2 min

Sustainable Youth Projects

Young People Develop Innovative Sustainability Ideas at “Young Campus” Youth University

Young Campus Screenshot

Under the motto “Nachhaltige Jugend” (sustainable youth), the Young Campus held by the St. Pölten University of Applied Sciences gave young people the opportunity to dedicate a week to a selected focus area. In teams, the participants worked on their own projects including an environmentally friendly cargo bike taxi and an interactive waste monster video game.

“Plenty of Commitment and Ideas”

The Sustainable Development Goals of the United Nations accompanied by cool beats, a film showing what the world might look like in 2050, a business concept for the sustainable transport of persons and goods, or an online game that has users sort rubbish correctly – the ideas developed by the young teams feature a wide range of topics and creativity.

The participants of the Young Campus were free to choose between various workshops on music production, design thinking, coding (for girls*), filmmaking, and entrepreneurship for beginners. They spent a week working on their respective subject together with expert mentors from the St. Pölten UAS. The framework topic “Nachhaltige Jugend” was the underlying motto for all workshops.

“It was with a lot of commitment, inventiveness and creativity that our young participants approached the topic of sustainable development from different perspectives for a week. The results of our joint efforts are impressive and attest to the strong innovative spirit of the teams”, emphasises Nicole Unger, head of the St. Pölten UAS service unit Research and Knowledge Transfer, who was one of several sustainability experts providing assistance to the participants.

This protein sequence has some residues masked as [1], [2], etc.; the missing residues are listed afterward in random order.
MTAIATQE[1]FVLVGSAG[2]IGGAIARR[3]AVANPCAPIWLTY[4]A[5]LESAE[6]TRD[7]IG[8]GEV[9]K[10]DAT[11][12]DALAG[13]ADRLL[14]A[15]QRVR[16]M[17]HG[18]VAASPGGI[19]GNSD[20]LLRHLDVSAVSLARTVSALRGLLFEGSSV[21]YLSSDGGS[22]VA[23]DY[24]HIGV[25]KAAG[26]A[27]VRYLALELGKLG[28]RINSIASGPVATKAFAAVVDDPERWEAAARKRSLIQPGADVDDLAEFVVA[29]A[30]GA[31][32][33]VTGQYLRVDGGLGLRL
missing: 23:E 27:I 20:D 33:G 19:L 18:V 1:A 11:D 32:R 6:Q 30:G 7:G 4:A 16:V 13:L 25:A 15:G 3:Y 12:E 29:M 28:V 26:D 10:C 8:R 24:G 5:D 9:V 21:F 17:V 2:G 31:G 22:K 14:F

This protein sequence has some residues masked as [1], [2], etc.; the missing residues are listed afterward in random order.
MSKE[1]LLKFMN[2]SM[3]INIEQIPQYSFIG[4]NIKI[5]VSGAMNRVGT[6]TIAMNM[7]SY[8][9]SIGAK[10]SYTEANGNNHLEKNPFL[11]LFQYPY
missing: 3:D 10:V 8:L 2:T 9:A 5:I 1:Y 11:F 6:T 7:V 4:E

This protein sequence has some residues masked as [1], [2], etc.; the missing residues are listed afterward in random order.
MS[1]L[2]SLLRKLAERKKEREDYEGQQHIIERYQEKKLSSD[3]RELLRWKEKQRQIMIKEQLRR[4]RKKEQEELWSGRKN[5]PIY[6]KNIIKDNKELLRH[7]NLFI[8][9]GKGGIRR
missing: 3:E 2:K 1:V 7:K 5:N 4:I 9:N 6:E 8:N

Learning while Having Fun

“In my opinion, the open, inclusive and welcoming learning atmosphere is what makes the Young Campus special. It gives you the feeling of being able to actually learn and ask questions openly, without fear of criticism, and with the support of the workshop leaders. Apart from being informative and showing me many new facets of coding, this week was also proof that learning and discovering new things can be great fun”, explains Young Campus participant Clara Binderlehner.

“Thanks to a variety of workshops, the Young Campus made it easy to get a taste of and become familiar with many exciting topics. This gave us the opportunity to discover interesting new study programmes or professional fields that some of us might not have dared to try otherwise. I was particularly thrilled by the fact that we were able to create an awareness for the important topic of sustainability at the same time”, summarises participant Birgit Zeller.

Interactive Online Format

This year, the St. Pölten UAS hosted the Young Campus for the second time. In order to offer planning security in times of the coronavirus pandemic, the UAS switched the event to an online format with interactive workshops this year, thus making use of its comprehensive know-how in the field of online didactics and virtual event formats. In order to make the daily workshop routine more varied, the young people were also able to leave the virtual workshop space on various “outdoor missions”, for example to take pictures outside, to do research or draw sketches.

“The Young Campus allows young people to come into contact with current issues of research and innovation, and to gain an insight into our university. The significance of knowledge transfer in close cooperation with society cannot be stressed enough, especially in these times. We therefore set great store by maintaining formats such as the Young Campus. The high level of popularity among our young participants and their very positive feedback show that we are on the right track”, says Hannes Raffaseder, Chief Research and Innovation Officer at the St. Pölten UAS.


Take a look at the projects that have been developed on the framework theme "Sustainable Youth".

The Young Campus receives funding from the Federal Ministry of Education, Science and Research (BMBWF) (funding for child and youth universities), the province of Lower Austria, and the SmartUP St. Pölten initiative.